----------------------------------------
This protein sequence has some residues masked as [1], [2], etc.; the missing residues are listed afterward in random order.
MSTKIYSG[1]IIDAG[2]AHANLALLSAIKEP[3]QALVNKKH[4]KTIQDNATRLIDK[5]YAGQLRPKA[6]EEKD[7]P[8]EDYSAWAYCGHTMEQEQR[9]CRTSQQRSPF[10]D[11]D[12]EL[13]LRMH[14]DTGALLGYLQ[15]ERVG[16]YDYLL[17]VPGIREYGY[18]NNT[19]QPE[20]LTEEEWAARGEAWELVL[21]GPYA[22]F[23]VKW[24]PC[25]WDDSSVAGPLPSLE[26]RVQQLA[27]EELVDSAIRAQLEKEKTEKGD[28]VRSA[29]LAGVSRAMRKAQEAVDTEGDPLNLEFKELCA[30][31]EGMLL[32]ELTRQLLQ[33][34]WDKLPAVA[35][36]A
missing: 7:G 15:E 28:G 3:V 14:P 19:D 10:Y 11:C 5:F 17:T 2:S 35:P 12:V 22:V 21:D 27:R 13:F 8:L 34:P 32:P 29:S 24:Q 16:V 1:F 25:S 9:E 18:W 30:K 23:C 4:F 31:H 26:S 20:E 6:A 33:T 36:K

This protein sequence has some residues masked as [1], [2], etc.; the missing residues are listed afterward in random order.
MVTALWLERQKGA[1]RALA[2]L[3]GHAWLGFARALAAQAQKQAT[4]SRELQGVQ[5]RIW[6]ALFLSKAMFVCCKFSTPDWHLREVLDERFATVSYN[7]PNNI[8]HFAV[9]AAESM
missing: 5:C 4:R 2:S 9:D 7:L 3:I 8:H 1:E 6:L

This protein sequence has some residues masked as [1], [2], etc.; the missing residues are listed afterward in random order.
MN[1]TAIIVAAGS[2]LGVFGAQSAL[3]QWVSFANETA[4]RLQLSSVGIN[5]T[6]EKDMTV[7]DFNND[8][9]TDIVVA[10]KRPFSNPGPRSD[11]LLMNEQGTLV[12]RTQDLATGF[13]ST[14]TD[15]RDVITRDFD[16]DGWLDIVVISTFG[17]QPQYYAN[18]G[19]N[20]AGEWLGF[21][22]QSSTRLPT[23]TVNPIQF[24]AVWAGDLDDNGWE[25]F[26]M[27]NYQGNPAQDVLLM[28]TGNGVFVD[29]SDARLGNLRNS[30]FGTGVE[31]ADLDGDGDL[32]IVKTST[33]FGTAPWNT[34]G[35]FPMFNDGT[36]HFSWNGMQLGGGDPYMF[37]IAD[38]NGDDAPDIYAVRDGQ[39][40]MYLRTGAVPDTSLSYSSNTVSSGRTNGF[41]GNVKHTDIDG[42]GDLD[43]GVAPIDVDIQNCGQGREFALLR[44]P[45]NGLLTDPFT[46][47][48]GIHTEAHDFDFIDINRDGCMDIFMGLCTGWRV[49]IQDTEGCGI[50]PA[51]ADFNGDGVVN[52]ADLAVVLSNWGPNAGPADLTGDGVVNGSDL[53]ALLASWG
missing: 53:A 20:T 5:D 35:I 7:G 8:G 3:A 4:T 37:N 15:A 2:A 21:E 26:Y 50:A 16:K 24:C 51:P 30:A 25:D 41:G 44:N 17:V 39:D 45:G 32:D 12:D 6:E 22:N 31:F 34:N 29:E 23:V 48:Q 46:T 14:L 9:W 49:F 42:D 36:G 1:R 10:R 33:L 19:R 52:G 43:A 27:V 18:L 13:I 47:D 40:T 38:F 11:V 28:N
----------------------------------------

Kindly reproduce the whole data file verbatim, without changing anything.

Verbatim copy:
This protein sequence has some residues masked as [1], [2], etc.; the missing residues are listed afterward in random order.
MSTKIYSG[1]IIDAG[2]AHANLALLSAIKEP[3]QALVNKKH[4]KTIQDNATRLIDK[5]YAGQLRPKA[6]EEKD[7]P[8]EDYSAWAYCGHTMEQEQR[9]CRTSQQRSPF[10]D[11]D[12]EL[13]LRMH[14]DTGALLGYLQ[15]ERVG[16]YDYLL[17]VPGIREYGY[18]NNT[19]QPE[20]LTEEEWAARGEAWELVL[21]GPYA[22]F[23]VKW[24]PC[25]WDDSSVAGPLPSLE[26]RVQQLA[27]EELVDSAIRAQLEKEKTEKGD[28]VRSA[29]LAGVSRAMRKAQEAVDTEGDPLNLEFKELCA[30][31]EGMLL[32]ELTRQLLQ[33][34]WDKLPAVA[35][36]A
missing: 7:G 15:E 28:G 3:V 14:P 19:D 10:Y 11:C 5:F 17:T 2:S 35:P 12:V 22:V 21:D 27:R 13:F 8:L 34:P 32:P 29:S 24:Q 16:V 1:F 25:S 9:E 18:W 30:K 23:C 4:F 31:H 26:S 20:E 6:A 33:T 36:K

This protein sequence has some residues masked as [1], [2], etc.; the missing residues are listed afterward in random order.
MVTALWLERQKGA[1]RALA[2]L[3]GHAWLGFARALAAQAQKQAT[4]SRELQGVQ[5]RIW[6]ALFLSKAMFVCCKFSTPDWHLREVLDERFATVSYN[7]PNNI[8]HFAV[9]AAESM
missing: 5:C 4:R 2:S 9:D 7:L 3:I 8:H 1:E 6:L

This protein sequence has some residues masked as [1], [2], etc.; the missing residues are listed afterward in random order.
MN[1]TAIIVAAGS[2]LGVFGAQSAL[3]QWVSFANETA[4]RLQLSSVGIN[5]T[6]EKDMTV[7]DFNND[8][9]TDIVVA[10]KRPFSNPGPRSD[11]LLMNEQGTLV[12]RTQDLATGF[13]ST[14]TD[15]RDVITRDFD[16]DGWLDIVVISTFG[17]QPQYYAN[18]G[19]N[20]AGEWLGF[21][22]QSSTRLPT[23]TVNPIQF[24]AVWAGDLDDNGWE[25]F[26]M[27]NYQGNPAQDVLLM[28]TGNGVFVD[29]SDARLGNLRNS[30]FGTGVE[31]ADLDGDGDL[32]IVKTST[33]FGTAPWNT[34]G[35]FPMFNDGT[36]HFSWNGMQLGGGDPYMF[37]IAD[38]NGDDAPDIYAVRDGQ[39][40]MYLRTGAVPDTSLSYSSNTVSSGRTNGF[41]GNVKHTDIDG[42]GDLD[43]GVAPIDVDIQNCGQGREFALLR[44]P[45]NGLLTDPFT[46][47][48]GIHTEAHDFDFIDINRDGCMDIFMGLCTGWRV[49]IQDTEGCGI[50]PA[51]ADFNGDGVVN[52]ADLAVVLSNWGPNAGPADLTGDGVVNGSDL[53]ALLASWG
missing: 53:A 20:T 5:D 35:I 7:G 8:G 3:A 4:T 37:N 15:A 2:A 21:E 26:Y 50:A 16:K 24:C 51:P 30:A 25:D 41:G 44:N 17:V 39:D 45:G 32:D 12:D 6:E 22:N 31:F 34:N 29:E 23:V 48:Q 46:T 14:L 9:W 49:F 42:D 36:G 1:R 10:R 33:L 19:R 52:G 43:A 27:V 18:L 13:I 47:D 40:T 38:F 11:V 28:N